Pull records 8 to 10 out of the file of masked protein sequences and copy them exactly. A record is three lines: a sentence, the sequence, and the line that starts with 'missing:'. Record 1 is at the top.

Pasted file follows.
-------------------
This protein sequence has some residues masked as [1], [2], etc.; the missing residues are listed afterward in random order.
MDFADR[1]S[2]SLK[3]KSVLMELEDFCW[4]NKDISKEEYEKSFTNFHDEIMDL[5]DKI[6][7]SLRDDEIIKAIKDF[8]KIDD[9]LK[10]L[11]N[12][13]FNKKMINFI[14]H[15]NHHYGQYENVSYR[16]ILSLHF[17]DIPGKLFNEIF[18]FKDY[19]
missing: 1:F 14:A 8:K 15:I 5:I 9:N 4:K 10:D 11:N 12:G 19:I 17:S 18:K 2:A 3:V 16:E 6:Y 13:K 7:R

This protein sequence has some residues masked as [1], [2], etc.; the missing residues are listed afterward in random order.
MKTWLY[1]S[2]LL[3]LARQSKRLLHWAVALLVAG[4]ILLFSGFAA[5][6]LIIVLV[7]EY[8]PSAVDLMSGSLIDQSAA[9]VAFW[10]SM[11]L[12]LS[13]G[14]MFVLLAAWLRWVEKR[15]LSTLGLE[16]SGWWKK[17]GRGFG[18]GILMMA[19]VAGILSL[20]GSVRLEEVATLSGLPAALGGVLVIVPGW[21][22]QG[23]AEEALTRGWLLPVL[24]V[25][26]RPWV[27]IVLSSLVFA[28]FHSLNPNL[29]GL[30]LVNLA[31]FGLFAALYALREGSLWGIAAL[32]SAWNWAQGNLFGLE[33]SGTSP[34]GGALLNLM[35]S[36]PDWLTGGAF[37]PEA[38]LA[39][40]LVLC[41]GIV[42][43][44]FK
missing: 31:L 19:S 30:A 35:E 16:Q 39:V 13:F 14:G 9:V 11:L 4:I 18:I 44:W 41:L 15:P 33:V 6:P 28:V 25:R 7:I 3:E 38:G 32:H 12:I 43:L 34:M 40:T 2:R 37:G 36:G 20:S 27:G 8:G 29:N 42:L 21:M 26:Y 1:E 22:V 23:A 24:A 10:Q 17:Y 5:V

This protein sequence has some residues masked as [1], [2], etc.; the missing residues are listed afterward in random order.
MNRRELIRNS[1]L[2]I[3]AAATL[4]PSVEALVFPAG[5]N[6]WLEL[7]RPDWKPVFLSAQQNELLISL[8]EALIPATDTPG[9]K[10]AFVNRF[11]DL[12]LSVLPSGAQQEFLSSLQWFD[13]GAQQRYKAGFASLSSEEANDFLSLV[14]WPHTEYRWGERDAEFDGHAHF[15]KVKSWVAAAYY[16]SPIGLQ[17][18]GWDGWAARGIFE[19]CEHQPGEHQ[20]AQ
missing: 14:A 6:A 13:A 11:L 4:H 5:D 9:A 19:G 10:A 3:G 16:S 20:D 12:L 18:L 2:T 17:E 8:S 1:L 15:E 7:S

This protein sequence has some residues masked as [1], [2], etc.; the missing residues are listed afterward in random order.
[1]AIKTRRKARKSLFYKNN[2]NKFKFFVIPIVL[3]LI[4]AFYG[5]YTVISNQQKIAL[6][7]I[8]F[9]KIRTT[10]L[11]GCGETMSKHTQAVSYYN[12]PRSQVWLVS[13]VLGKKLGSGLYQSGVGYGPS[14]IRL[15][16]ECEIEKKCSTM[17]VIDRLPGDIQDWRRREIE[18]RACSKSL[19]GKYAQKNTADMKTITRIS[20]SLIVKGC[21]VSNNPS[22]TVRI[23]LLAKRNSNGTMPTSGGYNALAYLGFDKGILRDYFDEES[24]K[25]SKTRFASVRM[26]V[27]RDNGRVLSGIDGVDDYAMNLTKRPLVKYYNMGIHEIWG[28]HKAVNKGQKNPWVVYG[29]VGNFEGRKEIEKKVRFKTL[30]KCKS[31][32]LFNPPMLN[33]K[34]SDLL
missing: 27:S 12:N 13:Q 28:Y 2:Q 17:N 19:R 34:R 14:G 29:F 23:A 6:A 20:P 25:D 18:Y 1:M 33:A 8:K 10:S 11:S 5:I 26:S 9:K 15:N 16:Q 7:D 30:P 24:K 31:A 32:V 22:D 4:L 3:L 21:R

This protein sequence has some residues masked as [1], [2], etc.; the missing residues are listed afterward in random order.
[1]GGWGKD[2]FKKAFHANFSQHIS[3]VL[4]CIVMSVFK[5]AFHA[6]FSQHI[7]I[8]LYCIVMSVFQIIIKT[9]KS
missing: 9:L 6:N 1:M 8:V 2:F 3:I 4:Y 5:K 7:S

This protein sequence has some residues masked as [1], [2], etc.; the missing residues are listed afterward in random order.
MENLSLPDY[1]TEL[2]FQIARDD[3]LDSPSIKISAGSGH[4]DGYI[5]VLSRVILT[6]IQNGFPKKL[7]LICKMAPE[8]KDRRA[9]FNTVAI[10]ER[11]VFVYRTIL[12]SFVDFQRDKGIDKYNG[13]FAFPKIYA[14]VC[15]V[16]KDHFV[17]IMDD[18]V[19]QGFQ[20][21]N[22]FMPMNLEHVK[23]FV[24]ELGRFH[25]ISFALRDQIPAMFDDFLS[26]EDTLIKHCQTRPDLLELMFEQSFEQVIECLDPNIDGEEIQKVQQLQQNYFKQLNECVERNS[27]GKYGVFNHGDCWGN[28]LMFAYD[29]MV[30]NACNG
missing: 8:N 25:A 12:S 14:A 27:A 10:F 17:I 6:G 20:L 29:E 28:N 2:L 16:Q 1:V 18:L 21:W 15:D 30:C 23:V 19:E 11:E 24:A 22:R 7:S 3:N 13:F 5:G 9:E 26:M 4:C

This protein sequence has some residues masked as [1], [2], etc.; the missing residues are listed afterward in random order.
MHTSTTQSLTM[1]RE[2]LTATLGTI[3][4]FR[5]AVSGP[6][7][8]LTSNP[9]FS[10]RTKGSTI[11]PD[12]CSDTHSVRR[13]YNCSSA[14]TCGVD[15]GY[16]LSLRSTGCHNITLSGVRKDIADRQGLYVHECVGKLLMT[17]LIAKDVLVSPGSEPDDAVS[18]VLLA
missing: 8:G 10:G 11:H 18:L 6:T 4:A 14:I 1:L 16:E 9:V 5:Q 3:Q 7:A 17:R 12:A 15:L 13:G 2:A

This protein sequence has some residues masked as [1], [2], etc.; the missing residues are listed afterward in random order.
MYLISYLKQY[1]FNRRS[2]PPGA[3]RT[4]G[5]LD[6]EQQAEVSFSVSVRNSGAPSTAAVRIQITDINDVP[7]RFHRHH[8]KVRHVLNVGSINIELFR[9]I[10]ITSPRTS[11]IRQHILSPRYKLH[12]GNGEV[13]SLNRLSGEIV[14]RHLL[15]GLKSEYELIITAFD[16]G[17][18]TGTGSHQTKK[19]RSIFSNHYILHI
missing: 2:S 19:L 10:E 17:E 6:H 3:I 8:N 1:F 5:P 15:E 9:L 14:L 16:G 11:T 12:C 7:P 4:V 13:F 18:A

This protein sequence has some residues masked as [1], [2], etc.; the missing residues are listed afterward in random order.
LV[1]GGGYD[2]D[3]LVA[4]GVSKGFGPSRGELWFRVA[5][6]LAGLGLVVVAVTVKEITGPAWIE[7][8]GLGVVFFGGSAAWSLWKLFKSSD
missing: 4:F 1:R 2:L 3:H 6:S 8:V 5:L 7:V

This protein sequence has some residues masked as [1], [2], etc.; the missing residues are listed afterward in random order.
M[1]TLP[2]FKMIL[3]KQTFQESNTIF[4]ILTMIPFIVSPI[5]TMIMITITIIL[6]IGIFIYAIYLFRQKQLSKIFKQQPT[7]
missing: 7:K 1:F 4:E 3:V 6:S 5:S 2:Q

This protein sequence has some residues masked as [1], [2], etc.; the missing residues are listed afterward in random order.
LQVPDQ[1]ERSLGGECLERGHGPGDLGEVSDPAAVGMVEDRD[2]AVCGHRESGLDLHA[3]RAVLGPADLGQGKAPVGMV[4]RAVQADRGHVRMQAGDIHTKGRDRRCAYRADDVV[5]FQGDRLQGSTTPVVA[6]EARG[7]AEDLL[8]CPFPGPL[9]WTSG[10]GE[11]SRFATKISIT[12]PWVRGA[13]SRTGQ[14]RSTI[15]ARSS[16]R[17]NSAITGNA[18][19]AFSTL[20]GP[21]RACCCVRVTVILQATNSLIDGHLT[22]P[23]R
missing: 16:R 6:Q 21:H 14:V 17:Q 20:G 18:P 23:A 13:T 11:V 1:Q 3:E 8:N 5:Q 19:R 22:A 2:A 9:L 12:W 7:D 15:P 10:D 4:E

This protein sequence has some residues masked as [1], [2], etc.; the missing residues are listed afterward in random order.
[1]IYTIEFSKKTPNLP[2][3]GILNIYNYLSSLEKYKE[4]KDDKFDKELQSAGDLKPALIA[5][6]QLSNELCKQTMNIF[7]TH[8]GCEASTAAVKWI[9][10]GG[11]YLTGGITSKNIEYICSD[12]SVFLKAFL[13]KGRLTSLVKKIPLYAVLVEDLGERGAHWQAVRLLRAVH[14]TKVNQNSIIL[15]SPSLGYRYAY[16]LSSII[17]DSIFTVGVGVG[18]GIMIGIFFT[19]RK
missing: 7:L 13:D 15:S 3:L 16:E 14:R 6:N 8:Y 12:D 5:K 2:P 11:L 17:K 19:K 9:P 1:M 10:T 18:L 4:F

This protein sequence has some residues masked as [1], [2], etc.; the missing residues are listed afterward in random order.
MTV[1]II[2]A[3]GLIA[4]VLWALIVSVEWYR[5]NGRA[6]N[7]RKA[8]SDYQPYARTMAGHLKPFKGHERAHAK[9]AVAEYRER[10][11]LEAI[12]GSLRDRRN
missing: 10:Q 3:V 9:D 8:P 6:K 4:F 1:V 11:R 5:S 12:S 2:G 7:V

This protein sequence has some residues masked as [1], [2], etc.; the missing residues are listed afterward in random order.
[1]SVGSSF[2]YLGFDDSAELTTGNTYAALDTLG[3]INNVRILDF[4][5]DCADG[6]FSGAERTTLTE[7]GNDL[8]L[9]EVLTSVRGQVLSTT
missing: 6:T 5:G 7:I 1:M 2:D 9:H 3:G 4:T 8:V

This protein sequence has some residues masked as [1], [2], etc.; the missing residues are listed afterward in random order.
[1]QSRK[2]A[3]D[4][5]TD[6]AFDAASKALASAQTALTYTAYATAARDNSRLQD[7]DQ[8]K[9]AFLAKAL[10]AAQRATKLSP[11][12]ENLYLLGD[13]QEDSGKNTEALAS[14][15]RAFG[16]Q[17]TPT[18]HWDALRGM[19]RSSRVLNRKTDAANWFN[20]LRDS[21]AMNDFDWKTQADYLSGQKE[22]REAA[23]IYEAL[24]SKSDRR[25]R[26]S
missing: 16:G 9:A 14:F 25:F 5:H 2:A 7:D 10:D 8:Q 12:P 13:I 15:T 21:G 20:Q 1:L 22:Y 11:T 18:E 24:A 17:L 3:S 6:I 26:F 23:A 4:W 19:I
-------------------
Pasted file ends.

This protein sequence has some residues masked as [1], [2], etc.; the missing residues are listed afterward in random order.
MYLISYLKQY[1]FNRRS[2]PPGA[3]RT[4]G[5]LD[6]EQQAEVSFSVSVRNSGAPSTAAVRIQITDINDVP[7]RFHRHH[8]KVRHVLNVGSINIELFR[9]I[10]ITSPRTS[11]IRQHILSPRYKLH[12]GNGEV[13]SLNRLSGEIV[14]RHLL[15]GLKSEYELIITAFD[16]G[17][18]TGTGSHQTKK[19]RSIFSNHYILHI
missing: 2:S 19:L 10:E 17:E 6:H 3:I 8:N 1:F 5:P 15:E 9:L 14:L 16:G 11:T 12:C 7:P 4:V 13:F 18:A

This protein sequence has some residues masked as [1], [2], etc.; the missing residues are listed afterward in random order.
LV[1]GGGYD[2]D[3]LVA[4]GVSKGFGPSRGELWFRVA[5][6]LAGLGLVVVAVTVKEITGPAWIE[7][8]GLGVVFFGGSAAWSLWKLFKSSD
missing: 4:F 1:R 2:L 3:H 6:S 8:V 5:L 7:V

This protein sequence has some residues masked as [1], [2], etc.; the missing residues are listed afterward in random order.
M[1]TLP[2]FKMIL[3]KQTFQESNTIF[4]ILTMIPFIVSPI[5]TMIMITITIIL[6]IGIFIYAIYLFRQKQLSKIFKQQPT[7]
missing: 7:K 1:F 4:E 3:V 6:S 5:S 2:Q